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Lactoferrin for COVID-19: real-time meta analysis of 8 studies

@CovidAnalysis, April 2024, Version 15V15
 
0 0.5 1 1.5+ All studies 24% 8 1,419 Improvement, Studies, Patients Relative Risk Mortality 17% 3 921 Hospitalization 61% 2 277 Recovery -7% 4 549 Cases -36% 2 259 Viral clearance 28% 3 294 RCTs -18% 5 687 RCT mortality -16% 2 374 Prophylaxis -36% 2 259 Early 47% 3 341 Late 19% 3 819 Lactoferrin for COVID-19 c19early.org April 2024 after exclusions Favorslactoferrin Favorscontrol
Abstract
Meta analysis using the most serious outcome reported shows 24% [-24‑53%] lower risk, without reaching statistical significance. Results are worse for Randomized Controlled Trials and higher quality studies. Early treatment is more effective than late treatment.
3 studies from 3 independent teams in 2 countries show statistically significant improvements.
No treatment or intervention is 100% effective. All practical, effective, and safe means should be used based on risk/benefit analysis. Multiple treatments are typically used in combination, and other treatments are more effective. The quality of non-prescription supplements can vary widely Crawford, Crighton.
All data to reproduce this paper and sources are in the appendix.
Evolution of COVID-19 clinical evidence Lactoferrin p=0.28 Acetaminophen p=0.00000029 2020 2021 2022 2023 2024 Effective Harmful c19early.org April 2024 meta analysis results (pooled effects) 100% 50% 0% -50%
Highlights
Meta analysis of studies to date shows no significant improvements with lactoferrin.
We show outcome specific analyses and combined evidence from all studies, incorporating treatment delay, a primary confounding factor for COVID-19.
Real-time updates and corrections, transparent analysis with all results in the same format, consistent protocol for 69 treatments.
A
0 0.25 0.5 0.75 1 1.25 1.5 1.75 2+ Rosa 76% 0.24 [0.01-5.85] hosp. 0/82 1/39 Improvement, RR [CI] Treatment Control Campione 47% 0.53 [0.38-0.72] viral time 32 (n) 32 (n) Mann (DB RCT) -203% 3.03 [0.13-73.2] death 1/77 0/79 CT​1 Tau​2 = 0.00, I​2 = 0.0%, p = 0.00011 Early treatment 47% 0.53 [0.39-0.73] 1/191 1/150 47% lower risk Algahtani (RCT) 25% 0.75 [0.14-4.09] no recov. 3/36 2/18 Improvement, RR [CI] Treatment Control Shousha 79% 0.21 [0.03-1.48] death 1/46 52/501 LAC Matino (DB RCT) -12% 1.12 [0.59-2.10] death 18/113 15/105 Tau​2 = 0.15, I​2 = 23.4%, p = 0.62 Late treatment 19% 0.81 [0.36-1.81] 22/195 69/624 19% lower risk LF-COVID Navarro (DB RCT) -59% 1.59 [0.64-3.93] symp. case 11/104 7/105 Improvement, RR [CI] Treatment Control Pasinato (RCT) 50% 0.50 [0.05-5.17] cases 1/25 2/25 Tau​2 = 0.00, I​2 = 0.0%, p = 0.48 Prophylaxis -36% 1.36 [0.58-3.18] 12/129 9/130 36% higher risk All studies 24% 0.76 [0.47-1.24] 35/515 79/904 24% lower risk 8 lactoferrin COVID-19 studies c19early.org April 2024 Tau​2 = 0.14, I​2 = 35.3%, p = 0.28 Effect extraction pre-specified(most serious outcome, see appendix) 1 CT: study uses combined treatment Favors lactoferrin Favors control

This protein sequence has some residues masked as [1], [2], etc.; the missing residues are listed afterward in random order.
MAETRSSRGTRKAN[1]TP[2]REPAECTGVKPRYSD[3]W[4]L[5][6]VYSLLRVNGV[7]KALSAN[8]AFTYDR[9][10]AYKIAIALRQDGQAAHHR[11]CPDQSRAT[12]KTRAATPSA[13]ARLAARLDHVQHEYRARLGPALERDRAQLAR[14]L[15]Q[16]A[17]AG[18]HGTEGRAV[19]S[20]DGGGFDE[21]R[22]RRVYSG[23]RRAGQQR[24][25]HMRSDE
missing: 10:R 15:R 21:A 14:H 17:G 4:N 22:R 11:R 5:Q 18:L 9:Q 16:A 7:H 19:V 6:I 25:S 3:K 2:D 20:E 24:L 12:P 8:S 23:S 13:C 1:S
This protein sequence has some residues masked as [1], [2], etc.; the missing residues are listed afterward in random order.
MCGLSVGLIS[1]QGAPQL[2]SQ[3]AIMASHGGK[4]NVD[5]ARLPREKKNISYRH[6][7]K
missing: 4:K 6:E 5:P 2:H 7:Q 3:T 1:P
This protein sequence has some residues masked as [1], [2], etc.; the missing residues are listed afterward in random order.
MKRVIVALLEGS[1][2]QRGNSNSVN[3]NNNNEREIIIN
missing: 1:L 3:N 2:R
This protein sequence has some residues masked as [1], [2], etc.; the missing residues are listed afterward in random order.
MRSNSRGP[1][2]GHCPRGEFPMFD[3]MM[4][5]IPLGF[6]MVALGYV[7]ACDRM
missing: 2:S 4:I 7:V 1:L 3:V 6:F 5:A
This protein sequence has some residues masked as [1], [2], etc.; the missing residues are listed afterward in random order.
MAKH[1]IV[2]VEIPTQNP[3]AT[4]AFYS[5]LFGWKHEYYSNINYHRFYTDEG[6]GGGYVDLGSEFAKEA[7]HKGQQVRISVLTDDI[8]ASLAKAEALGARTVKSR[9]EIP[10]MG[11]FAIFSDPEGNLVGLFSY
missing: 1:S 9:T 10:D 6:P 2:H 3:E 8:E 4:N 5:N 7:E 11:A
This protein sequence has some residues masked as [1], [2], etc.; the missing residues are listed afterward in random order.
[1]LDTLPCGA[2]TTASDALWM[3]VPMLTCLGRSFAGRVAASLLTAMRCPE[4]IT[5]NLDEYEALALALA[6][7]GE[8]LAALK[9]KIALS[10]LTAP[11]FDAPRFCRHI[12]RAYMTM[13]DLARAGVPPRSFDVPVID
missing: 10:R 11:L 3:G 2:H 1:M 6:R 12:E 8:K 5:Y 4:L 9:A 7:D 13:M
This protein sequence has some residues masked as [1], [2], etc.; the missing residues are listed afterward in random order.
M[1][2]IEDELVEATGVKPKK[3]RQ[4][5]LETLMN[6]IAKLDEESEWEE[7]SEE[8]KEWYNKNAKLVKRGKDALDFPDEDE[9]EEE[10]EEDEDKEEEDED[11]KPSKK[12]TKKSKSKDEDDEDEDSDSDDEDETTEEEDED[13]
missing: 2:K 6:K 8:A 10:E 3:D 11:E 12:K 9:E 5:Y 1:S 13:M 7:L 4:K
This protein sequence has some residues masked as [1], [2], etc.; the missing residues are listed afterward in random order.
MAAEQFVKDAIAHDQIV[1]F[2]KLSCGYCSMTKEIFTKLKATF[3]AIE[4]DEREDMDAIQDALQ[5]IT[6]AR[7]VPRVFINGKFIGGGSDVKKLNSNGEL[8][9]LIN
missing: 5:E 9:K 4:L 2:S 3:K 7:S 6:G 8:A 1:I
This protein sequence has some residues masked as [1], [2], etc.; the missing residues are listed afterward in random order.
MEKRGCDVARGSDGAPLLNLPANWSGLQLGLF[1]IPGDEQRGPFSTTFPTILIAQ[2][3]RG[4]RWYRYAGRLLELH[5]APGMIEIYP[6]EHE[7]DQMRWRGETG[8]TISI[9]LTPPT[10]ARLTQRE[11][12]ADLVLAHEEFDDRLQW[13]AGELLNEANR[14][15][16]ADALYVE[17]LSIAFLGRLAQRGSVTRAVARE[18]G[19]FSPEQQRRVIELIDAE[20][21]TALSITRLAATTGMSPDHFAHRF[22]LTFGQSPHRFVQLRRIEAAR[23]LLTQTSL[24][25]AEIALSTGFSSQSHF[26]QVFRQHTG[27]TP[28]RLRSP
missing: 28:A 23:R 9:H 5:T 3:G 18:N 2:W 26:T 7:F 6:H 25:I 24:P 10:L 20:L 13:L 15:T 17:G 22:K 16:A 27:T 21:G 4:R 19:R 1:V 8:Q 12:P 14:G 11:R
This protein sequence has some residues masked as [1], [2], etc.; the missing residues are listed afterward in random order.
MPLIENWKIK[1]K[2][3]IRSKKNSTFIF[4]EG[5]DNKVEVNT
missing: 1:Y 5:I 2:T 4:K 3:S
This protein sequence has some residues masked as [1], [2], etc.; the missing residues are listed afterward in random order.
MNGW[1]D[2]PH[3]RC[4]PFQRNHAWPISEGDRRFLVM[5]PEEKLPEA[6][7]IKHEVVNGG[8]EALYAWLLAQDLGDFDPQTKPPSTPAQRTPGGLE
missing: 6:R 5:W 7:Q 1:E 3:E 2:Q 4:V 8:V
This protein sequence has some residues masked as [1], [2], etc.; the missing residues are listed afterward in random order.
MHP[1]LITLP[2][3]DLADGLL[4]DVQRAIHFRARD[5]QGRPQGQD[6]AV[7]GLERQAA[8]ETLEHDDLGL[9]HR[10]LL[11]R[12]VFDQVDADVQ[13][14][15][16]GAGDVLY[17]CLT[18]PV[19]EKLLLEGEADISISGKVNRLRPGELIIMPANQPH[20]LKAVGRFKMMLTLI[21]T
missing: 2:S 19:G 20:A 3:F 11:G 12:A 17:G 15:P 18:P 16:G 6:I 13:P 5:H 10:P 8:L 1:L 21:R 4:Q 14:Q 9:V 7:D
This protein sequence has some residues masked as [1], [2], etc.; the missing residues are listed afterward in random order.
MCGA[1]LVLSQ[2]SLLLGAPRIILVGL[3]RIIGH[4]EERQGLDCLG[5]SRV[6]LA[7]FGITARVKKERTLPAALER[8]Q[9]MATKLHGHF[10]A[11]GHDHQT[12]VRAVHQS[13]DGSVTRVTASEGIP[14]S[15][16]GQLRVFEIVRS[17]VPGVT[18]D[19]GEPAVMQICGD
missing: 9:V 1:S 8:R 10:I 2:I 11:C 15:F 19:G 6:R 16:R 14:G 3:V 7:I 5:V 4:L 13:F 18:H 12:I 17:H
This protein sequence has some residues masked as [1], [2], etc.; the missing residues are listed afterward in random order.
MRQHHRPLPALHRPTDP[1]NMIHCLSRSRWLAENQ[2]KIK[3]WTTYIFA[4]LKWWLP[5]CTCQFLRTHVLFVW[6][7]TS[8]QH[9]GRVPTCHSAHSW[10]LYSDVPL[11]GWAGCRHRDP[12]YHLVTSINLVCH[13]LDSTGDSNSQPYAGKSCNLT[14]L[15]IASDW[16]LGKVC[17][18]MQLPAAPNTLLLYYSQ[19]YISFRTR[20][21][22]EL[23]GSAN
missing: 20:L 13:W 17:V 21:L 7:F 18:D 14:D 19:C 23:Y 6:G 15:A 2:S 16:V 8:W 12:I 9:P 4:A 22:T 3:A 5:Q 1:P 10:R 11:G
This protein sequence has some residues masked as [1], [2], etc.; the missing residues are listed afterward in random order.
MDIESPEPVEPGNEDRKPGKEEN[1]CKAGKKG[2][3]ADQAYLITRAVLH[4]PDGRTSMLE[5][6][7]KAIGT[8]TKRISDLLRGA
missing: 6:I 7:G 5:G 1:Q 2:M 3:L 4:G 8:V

0 0.25 0.5 0.75 1 1.25 1.5 1.75 2+ Rosa 76% hospitalization Improvement Relative Risk [CI] Campione 47% viral- Mann (DB RCT) -203% death CT​1 Tau​2 = 0.00, I​2 = 0.0%, p = 0.00011 Early treatment 47% 47% lower risk Algahtani (RCT) 25% recovery Shousha 79% death LAC Matino (DB RCT) -12% death Tau​2 = 0.15, I​2 = 23.4%, p = 0.62 Late treatment 19% 19% lower risk LF-COVID Navarro (DB RCT) -59% symp. case Pasinato (RCT) 50% case Tau​2 = 0.00, I​2 = 0.0%, p = 0.48 Prophylaxis -36% 36% higher risk All studies 24% 24% lower risk 8 lactoferrin C19 studies c19early.org April 2024 Tau​2 = 0.14, I​2 = 35.3%, p = 0.28 Protocol pre-specified/rotate for details1 CT: study uses combined treatment Favors lactoferrin Favors control
B
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Figure 1. A. Random effects meta-analysis. This plot shows pooled effects, see the specific outcome analyses for individual outcomes. Analysis validating pooled outcomes for COVID-19 can be found below. Effect extraction is pre-specified, using the most serious outcome reported. For details see the appendix. B. Timeline of results in lactoferrin studies.
SARS-CoV-2 infection primarily begins in the upper respiratory tract and may progress to the lower respiratory tract, other tissues, and the nervous and cardiovascular systems, which may lead to cytokine storm, pneumonia, ARDS, neurological issues Duloquin, Hampshire, Scardua-Silva, Sodagar, Yang, cardiovascular complications Eberhardt, organ failure, and death. Minimizing replication as early as possible is recommended.